Sintef Ocean aims to build and operate a kelp farm near Frøya in Norway, having recently landed a licence.
During the natural growth period, kelp plants bind CO2 through photosynthesis. This process occurs during the 6-10 month growing period whilst at sea, after which the kelp is harvested. Post-harvest, the kelp will be processed into biochar.
Sintef Ocean also plans to test whether the kelp can be deployed on the seabed in deep water for permanent storage of CO2. If these storage methods are possible kelp could represent a climate-positive solution that is able to quickly remove and store CO2 from the atmosphere.
Norway’s long coastline is suitable for industrial cultivation of kelp. Calculations show that a kelp farm of only one square kilometre can produce approximately can produce 20,000 tonnes of kelp and by this capture 3,000 tonnes of CO2 annually. In addition to carbon capture, kelp and other macroalgae can be used in a variety of products such as food, animal feed, medicine, packaging and fertilisers.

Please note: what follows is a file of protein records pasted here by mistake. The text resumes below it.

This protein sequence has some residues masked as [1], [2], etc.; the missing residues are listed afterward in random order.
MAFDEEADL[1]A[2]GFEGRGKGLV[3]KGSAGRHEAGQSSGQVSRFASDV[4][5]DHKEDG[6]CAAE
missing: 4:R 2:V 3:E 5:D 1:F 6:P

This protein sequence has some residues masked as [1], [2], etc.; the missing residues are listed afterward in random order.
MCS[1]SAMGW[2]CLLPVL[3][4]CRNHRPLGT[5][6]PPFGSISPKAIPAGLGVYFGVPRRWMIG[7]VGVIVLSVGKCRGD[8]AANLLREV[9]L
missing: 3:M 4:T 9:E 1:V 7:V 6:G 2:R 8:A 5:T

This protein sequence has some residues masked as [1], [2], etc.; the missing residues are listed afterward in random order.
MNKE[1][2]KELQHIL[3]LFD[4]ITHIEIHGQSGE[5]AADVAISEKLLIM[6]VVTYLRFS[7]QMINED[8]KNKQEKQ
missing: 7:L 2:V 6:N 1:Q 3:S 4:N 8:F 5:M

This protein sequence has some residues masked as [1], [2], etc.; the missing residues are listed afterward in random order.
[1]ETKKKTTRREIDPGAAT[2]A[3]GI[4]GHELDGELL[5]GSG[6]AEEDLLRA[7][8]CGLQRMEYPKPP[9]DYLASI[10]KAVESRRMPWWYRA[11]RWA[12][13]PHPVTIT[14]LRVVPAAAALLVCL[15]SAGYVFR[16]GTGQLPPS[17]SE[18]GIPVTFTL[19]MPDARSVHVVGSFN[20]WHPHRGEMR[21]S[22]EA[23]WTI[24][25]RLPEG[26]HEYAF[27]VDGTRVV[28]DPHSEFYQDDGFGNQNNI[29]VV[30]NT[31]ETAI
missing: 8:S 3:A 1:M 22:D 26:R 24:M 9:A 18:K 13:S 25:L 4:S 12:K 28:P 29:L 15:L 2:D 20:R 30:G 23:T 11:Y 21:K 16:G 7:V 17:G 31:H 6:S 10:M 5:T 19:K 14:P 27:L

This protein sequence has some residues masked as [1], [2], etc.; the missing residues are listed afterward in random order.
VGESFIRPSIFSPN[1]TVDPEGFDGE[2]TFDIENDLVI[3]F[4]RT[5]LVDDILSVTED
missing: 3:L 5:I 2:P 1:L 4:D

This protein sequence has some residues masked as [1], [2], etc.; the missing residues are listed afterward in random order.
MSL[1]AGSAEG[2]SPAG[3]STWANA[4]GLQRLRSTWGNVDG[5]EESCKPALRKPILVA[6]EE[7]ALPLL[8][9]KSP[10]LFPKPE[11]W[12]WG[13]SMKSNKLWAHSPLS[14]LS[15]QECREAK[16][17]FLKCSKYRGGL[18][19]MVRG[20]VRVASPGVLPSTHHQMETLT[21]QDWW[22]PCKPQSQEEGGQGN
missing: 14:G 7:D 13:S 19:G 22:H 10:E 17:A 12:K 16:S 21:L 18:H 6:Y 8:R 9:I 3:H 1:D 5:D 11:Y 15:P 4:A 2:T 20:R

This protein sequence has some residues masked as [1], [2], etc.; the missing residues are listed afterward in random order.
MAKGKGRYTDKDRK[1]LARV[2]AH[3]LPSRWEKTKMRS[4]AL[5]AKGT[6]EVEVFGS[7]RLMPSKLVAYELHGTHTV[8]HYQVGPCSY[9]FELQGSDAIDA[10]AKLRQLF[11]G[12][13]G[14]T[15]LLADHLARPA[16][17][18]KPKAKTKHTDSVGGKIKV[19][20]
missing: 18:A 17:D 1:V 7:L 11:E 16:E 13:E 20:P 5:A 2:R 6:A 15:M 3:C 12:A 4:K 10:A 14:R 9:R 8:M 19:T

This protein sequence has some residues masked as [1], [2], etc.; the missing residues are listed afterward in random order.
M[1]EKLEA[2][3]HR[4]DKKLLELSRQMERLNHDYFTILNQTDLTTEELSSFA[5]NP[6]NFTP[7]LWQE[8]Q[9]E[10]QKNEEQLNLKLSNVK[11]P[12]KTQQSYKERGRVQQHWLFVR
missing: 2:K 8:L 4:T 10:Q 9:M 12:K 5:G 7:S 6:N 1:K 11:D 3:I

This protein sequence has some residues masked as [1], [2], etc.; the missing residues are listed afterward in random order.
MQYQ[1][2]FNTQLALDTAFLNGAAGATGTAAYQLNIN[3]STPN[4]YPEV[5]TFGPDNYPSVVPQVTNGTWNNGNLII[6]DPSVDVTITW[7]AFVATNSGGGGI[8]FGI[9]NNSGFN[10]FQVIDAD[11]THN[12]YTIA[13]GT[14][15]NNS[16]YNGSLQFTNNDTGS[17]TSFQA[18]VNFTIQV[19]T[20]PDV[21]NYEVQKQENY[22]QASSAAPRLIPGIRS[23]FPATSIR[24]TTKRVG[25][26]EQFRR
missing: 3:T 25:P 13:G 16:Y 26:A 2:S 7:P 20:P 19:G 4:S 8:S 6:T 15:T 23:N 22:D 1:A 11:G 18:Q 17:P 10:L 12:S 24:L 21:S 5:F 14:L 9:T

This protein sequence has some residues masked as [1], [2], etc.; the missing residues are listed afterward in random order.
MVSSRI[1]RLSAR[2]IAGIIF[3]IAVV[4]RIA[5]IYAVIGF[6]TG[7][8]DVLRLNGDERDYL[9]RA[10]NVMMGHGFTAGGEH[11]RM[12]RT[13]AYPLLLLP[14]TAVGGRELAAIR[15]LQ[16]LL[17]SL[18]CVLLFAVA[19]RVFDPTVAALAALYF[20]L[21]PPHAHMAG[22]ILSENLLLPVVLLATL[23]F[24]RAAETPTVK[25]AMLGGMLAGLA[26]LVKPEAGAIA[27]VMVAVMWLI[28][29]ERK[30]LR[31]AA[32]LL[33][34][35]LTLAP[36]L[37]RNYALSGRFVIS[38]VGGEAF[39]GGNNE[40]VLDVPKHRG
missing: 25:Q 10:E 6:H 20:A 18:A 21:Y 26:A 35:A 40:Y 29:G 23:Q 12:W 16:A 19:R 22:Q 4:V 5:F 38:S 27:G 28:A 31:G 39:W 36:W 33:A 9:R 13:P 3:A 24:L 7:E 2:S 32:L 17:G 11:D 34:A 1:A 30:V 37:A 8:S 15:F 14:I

The kelp plant outside Frøya will initially cover 200 acres. The first seedlings have recently been deployed in the sea, with a plan to harvest at least 180 tonnes of kelp in the summer of 2024.
“We see great potential for this solution - 180 tonnes of fresh kelp will capture around 23 tonnes of CO2 and this is a solution that can easily be scaled up,” stated Sintef Ocean senior researcher, Jorunn Skjermo, in a press release.
The project is part of the Norwegian Kelp Centre, a body whose projects include plans to develop and demonstrate a scalable technology for industrial kelp cultivation, with carbon capture as the main goal. The project is a collaboration between Sintef, DNV, Equinor and Aker BP, with support from the research council of Norway. Wintershall Dea and Ocean Rainforest have also joined as recent partners.